Presentation on theme: "Protein Structure – Part-2 Pauling Rules The bond lengths and bond angles should be distorted as little as possible. No two atoms should approach one another."— Presentation transcript:
Protein Structure – Part-2 Pauling Rules The bond lengths and bond angles should be distorted as little as possible. No two atoms should approach one another more closely than is allowed by their van der Walls radii. The amide group must remain planar and in trans configuration. Some kind of noncovalent bonding is necessary to stabilize a regular folding. The most likely bond is hydrogen bond between amide protons and carbonyl oxygen. The preferred conformations must be those that allow maximum amount of hydrogen bonding.
Protein Secondary Structure Polypeptide chains can fold into regular structures such as the alpha helix, the beta-sheet, and turns and loops. α-Helix The polypeptide backbone is tightly wound around an imaginary axis drawn longitudinally through the middle of the helix, forming the inner part of the rod and the side chains extend outward in a helical array (Fig-1, Fig-6).
α-Helix is stabilized by hydrogen bonds between the -NH- & -CO- groups of the main chain. -CO- group of each amino acid forms a hydrogen bond with the –NH- group of the amino acid that is situated 4 residues ahead in the sequence (Fig-2). Fig.2. Hydrogen-Bonding Scheme For an α helix.
The screw sense of an alpha helix is right handed in essentially all proteins. Right handed helices are energetically more favorable because there is less steric clash between the side chains and the backbone. Five different kinds of constraints affect the stability of an α-helix: 1. The electrostatic repulsion (or attraction) between successive amino acid residues with charged R groups 2. The bulkiness of adjacent R groups 3. The interactions between R groups spaced three (or four) residues apart 4. The occurrence of Pro and Gly residues 5. The interaction between amino acid residues at the ends of the helical segment and the electric dipole inherent to the α-helix. The tendency of a given segment of a polypeptide chain to fold up as an α-helix therefore depends on the identity and sequence of amino acid residues within the segment.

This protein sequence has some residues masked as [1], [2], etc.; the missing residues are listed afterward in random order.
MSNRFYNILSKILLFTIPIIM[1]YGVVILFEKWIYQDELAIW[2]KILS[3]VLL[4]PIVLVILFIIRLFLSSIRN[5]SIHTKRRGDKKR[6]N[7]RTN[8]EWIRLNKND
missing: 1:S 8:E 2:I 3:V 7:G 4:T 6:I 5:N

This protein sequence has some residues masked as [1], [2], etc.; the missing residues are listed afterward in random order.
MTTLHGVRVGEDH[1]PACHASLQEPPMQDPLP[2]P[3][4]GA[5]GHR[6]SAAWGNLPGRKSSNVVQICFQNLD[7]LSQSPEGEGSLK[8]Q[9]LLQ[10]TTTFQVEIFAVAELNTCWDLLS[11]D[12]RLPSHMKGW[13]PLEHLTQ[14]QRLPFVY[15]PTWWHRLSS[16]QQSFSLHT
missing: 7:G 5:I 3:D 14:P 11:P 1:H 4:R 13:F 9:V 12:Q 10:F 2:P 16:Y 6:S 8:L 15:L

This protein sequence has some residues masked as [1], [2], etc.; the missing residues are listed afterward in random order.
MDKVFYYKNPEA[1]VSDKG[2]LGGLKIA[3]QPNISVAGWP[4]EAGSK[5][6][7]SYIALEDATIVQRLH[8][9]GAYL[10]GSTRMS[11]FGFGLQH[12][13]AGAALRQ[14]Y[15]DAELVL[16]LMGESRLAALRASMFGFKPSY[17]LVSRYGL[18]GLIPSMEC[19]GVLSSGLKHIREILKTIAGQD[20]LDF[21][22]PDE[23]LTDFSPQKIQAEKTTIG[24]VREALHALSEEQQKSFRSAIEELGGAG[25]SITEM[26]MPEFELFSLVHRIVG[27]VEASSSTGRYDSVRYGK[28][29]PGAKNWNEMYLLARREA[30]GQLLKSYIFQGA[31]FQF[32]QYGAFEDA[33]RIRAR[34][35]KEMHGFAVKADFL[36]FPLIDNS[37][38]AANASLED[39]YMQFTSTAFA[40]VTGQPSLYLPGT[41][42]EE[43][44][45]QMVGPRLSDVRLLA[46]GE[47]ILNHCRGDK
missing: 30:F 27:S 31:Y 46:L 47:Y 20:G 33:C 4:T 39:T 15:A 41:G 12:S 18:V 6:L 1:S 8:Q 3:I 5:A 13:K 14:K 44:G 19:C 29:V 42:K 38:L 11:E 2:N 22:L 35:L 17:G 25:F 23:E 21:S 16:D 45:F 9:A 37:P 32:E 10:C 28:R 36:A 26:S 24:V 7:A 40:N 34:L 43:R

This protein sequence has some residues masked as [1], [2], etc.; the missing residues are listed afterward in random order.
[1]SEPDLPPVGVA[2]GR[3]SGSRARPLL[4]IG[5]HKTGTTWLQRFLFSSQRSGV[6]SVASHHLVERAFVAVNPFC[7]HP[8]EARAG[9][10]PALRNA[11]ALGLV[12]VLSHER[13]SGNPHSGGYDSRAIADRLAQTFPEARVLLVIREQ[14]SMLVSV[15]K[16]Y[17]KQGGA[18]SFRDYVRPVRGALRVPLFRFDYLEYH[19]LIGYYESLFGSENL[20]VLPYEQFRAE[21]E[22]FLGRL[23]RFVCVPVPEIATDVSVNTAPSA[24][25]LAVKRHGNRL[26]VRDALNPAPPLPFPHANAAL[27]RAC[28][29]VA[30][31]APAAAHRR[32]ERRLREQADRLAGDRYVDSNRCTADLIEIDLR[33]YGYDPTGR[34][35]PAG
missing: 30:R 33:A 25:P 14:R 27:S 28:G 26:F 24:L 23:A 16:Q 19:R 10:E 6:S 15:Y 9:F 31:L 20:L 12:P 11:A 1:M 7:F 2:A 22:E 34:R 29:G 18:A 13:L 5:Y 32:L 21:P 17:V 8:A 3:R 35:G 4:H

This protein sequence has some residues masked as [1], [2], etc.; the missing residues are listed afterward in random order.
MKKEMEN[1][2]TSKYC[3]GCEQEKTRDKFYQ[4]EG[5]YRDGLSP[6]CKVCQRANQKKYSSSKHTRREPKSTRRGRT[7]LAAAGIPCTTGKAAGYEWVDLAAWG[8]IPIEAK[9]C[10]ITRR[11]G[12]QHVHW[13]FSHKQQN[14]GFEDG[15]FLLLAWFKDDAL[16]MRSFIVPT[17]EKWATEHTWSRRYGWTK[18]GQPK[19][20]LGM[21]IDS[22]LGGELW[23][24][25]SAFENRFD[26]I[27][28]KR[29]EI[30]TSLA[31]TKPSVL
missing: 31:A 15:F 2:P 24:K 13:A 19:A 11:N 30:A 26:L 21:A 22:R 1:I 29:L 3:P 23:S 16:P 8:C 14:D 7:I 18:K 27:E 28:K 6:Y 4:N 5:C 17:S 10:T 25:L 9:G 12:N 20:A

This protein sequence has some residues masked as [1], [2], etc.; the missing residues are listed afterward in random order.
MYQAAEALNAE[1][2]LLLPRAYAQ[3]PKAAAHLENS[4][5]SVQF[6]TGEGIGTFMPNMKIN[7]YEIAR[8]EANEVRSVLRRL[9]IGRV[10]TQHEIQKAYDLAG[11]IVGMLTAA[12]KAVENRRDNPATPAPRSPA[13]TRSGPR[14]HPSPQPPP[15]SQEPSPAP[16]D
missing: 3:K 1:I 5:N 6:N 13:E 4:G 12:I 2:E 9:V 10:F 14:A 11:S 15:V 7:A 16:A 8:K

Beta Sheets Beta Sheets are stabilized by hydrogen bonding between polypeptide strands It is composed of two or more polypeptide chains called β strands. A β strand is almost fully extended rather than being tightly coiled as in the α-helix. The distance between adjacent amino acids along a β strand is approximately 3.5 A o in contrast to a distance of 1.5 A o along an α- helix. The side chains of adjacent amino acids point in opposite directions. Adjacent chains in a β sheet can run in the same direction (parallel β sheet- Fig. 3a) or in opposite directions ( antiparallel β sheet- Fig. 3b)
Fig- 3a For each amino acid, the –NH- group is bonded to the –CO- group of one amino acid on the adjacent strand, whereas –CO- group is hydrogen bonded to –NH- group on the amino acid two residues farther along the chain.
Fig.- 3b The –NH- group and the –CO- group of each amino acid are respectively bonded to –CO- group and –NH- group of a partner on the adjacent chain.
Many strands, typically four or five but as many as 10 or more, can come together in β sheets. Such β sheets can be purely parallel, purely antiparallel, or mixed. Fig.4. Two types of β sheet structures. (A) An antiparallel β sheet (B) A parallel β sheet